I have had some clients who want to manage their remodel or construction job themselves. And, well…
Ever since the onset of HGTV, everyone thinks they can DIY their own projects.
I’ve written about this before. DIY-ing your own interior design project is not as easy as it looks.
I’ve even done it myself. And trust me... It usually costs you more time, more money, and a tremendous amount of hair and sleep loss, too. Of course though, many go ahead and do it anyway. That’s why, today, I’m sharing two tips for you on things that General Contractors do as part of their job that Homeowners tend to forget about, or don’t realize is important, until it’s too late.
- Btw: This article is written in appreciation of contractors everywhere. A good one is worth their weight in gold.
- Btw x2: This is also written while I am currently undergoing my own full-gut kitchen remodel. And yes... I decided to use a contractor instead of doing everything myself. I don’t need that headache, that risk, that frustration. I’ll gladly pay to have someone take that off me.
REASON #1: One of the biggest telltale signs that you have a good contractor is, in my opinion, the look of the job site at the end of the day.
Part of a contractor’s job is keeping a tidy work space. It helps with organization, keeps tools and equipment from disappearing, and makes homeowners feel like everyone is on top of their project.
This is not an easy task. Some subs are sloppier than others, and making time to tidy up at the end of every work day can result in time being taken away from the real work that needs to be done. However, if you have homeowners living in the house while you’re working on it, it is especially important for safety reasons, as well as maintaining an overall positive impression of how the job is being handled.
This past week at my house was all about demo and framing. This is how the project looked after the second day. I posted this pic on facebook and someone commented that a broom and shopvac were always good items for a contractor to bring on a job — and you know what… That’s right! I commented to my contractor, Tony Knepper of Knepper Enterprises, that it appeared that someone had come in and sucked all the cabinets, countertops, and sheetrock out of my house and walked away. It was so nice and tidy. :-)
One day last year I went to Houston for a paint consultation. I’ll never forget that jobsite. The homeowners had me meet them at their house, which was new and under construction. It had been under construction for two years. (That, right there, is a sign that a homeowner is contracting the job.)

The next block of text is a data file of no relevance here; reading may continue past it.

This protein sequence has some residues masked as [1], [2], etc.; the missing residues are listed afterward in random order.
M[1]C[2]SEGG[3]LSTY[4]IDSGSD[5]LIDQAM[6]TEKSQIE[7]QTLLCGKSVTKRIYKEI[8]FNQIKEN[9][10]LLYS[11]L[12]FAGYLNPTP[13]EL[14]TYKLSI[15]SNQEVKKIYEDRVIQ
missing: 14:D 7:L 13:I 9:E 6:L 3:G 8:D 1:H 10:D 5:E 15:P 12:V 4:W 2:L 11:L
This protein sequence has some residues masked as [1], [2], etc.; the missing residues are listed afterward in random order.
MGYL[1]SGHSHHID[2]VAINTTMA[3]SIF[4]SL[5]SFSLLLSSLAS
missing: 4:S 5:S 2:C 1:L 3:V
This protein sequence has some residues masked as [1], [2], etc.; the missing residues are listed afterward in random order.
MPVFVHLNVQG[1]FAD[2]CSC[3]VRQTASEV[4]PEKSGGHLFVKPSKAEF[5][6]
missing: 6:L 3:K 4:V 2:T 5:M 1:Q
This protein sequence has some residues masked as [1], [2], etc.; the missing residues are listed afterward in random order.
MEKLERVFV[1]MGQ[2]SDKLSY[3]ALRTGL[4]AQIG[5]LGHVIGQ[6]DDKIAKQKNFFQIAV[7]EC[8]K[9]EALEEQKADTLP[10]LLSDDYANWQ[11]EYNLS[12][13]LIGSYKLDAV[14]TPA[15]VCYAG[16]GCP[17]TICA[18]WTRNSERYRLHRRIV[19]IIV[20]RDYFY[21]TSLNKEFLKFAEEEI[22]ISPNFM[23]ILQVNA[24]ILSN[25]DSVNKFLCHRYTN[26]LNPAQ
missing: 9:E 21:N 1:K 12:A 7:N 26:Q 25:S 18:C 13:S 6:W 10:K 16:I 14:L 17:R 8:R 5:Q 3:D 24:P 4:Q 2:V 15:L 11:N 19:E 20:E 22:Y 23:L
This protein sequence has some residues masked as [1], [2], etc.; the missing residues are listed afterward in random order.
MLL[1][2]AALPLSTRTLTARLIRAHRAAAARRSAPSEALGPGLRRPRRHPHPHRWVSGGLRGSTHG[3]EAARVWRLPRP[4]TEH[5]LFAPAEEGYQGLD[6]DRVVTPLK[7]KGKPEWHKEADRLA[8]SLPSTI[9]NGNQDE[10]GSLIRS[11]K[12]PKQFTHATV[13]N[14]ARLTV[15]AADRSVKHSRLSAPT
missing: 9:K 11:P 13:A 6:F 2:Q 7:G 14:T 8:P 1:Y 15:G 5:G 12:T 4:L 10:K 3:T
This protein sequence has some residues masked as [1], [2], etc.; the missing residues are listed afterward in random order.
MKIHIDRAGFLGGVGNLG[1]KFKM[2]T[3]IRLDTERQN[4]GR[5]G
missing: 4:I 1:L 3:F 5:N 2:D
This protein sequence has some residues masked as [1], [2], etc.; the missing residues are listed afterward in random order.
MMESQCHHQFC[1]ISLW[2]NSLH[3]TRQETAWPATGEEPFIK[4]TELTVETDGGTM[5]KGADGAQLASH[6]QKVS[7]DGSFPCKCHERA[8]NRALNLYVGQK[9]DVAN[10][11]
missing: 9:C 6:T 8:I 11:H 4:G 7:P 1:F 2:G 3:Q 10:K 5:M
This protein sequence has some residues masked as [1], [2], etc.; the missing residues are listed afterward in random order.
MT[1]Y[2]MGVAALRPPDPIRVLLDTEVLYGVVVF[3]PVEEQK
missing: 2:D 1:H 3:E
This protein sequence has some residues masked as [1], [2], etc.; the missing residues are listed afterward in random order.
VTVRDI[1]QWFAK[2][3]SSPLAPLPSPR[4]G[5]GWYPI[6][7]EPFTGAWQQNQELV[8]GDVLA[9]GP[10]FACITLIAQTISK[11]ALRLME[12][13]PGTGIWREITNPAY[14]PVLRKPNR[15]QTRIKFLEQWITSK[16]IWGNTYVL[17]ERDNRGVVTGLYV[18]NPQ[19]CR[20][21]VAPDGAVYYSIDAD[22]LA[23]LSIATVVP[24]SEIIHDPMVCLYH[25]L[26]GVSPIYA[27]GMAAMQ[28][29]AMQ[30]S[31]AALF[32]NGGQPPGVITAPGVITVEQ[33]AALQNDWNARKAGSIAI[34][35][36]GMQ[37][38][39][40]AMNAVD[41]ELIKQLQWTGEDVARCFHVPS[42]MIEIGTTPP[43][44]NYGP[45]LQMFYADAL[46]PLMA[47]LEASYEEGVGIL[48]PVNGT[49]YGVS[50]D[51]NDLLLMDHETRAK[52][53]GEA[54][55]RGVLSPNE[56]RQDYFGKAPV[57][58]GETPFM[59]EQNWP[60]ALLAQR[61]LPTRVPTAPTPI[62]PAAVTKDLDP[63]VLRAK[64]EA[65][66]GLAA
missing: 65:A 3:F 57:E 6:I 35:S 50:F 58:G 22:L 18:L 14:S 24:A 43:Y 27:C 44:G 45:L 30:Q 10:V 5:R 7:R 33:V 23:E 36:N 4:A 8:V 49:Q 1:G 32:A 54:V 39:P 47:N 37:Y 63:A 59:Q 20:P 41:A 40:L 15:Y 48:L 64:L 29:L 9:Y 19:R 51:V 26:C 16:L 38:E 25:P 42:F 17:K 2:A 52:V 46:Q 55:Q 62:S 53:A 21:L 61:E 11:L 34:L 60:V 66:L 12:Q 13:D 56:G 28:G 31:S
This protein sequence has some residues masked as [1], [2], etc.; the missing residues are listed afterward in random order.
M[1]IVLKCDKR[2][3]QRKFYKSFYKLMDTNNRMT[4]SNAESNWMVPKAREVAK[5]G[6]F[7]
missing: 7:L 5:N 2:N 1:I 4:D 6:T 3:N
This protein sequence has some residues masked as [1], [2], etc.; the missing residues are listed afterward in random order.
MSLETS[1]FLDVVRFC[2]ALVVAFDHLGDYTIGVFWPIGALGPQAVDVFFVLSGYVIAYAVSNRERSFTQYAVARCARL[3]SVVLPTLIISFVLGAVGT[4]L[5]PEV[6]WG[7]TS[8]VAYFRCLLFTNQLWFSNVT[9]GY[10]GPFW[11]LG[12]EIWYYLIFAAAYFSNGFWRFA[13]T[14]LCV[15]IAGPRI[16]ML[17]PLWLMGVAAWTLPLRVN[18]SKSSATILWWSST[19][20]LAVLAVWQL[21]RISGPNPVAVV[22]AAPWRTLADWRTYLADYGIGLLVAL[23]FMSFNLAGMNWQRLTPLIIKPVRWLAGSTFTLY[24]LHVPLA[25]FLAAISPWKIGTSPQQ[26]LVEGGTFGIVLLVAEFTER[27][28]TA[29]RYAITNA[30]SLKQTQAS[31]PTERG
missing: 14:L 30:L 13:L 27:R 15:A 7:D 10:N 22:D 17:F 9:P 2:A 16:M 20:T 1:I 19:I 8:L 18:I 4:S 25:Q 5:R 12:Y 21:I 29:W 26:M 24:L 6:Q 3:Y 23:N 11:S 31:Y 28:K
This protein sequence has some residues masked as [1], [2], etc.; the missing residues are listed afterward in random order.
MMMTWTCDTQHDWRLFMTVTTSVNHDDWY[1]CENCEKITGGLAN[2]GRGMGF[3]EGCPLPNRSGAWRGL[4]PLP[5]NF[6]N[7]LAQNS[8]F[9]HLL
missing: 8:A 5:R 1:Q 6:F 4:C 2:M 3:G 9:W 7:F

When I walked up to the site it had just rained pretty hard. There was almost no possible way for me to get to the house. There were boards — some with nails sticking out upwards — and construction materials all over the yard. Sinking mud was everywhere. There were a few thin boards someone had strategically laid down that I had to hop onto and walk over in order to get to the front door. And wouldn’t you know it… I still somehow managed to lose my balance at one point, causing me to step into squishy mud that was at least a foot deep. Once I reached the porch I then had to remove my shoe and scrape it all off. :-(
I knew before I made it to the porch that the homeowner was contracting this job and didn’t realize the importance of job safety, tidiness, and how that affects the actual work and schedule of the job. How could any worker get any materials up to the house after a rain like that if there was not a safe, direct path?
REASON #2: Another item that homeowners don’t often think about that a general contractor is always conscious of is the protection of the property.
The last thing a contractor wants to do at the end of a job is go in and fix something one of his guys has accidently destroyed in the process. Sure, it might happen; and that’s part of the risk they take on and they realize that. However, sometimes simple protection procedures are all it takes to prevent accidents from happening.
Here is the plastic wall my contractor created for my kitchen remodel. There’s no way to keep all the dust out, but minimizing it with a system like this is great. It even has a zipper, so you can get in and out without tearing half of it down.
They used masonite on my beautiful wood floors to protect them. The workers aren’t on the living space side of my house much, but they are using the bathroom in here since I don’t have another one that is accessible close to the kitchen. So, to protect the floors, they laid down a path of masonite. You see, paper just tears up. Also, if something is dropped on flooring protected by paper, you risk it getting dinged. Also, you don’t need tape to hold the masonite down like you do with paper. There’s always the risk of tape residue sticking to the flooring and ruining it, especially if it is left down for two months or so. (I’ve got a story for that too. An expensive one. It involved a sticky residue from regular masking tape that was put down on my own studio’s concrete floor finish by the building owner/contractor after he was told he had to use masonite and that tape would ruin the floors. Grr.)
If I haven’t yet convinced you to hire a reputable general contractor — or “GC” for short — to manage a big project, then...
At least remember these two important tips for increasing productivity and satisfaction, and decreasing the likelihood of damage and further expense.
Follow me on Instagram to see the latest pics from my remodel, as well as bits and pieces from all my latest projects. I’m posting job site pics of my kitchen remodel keyed with this hashtag: #carlaskitchenremodel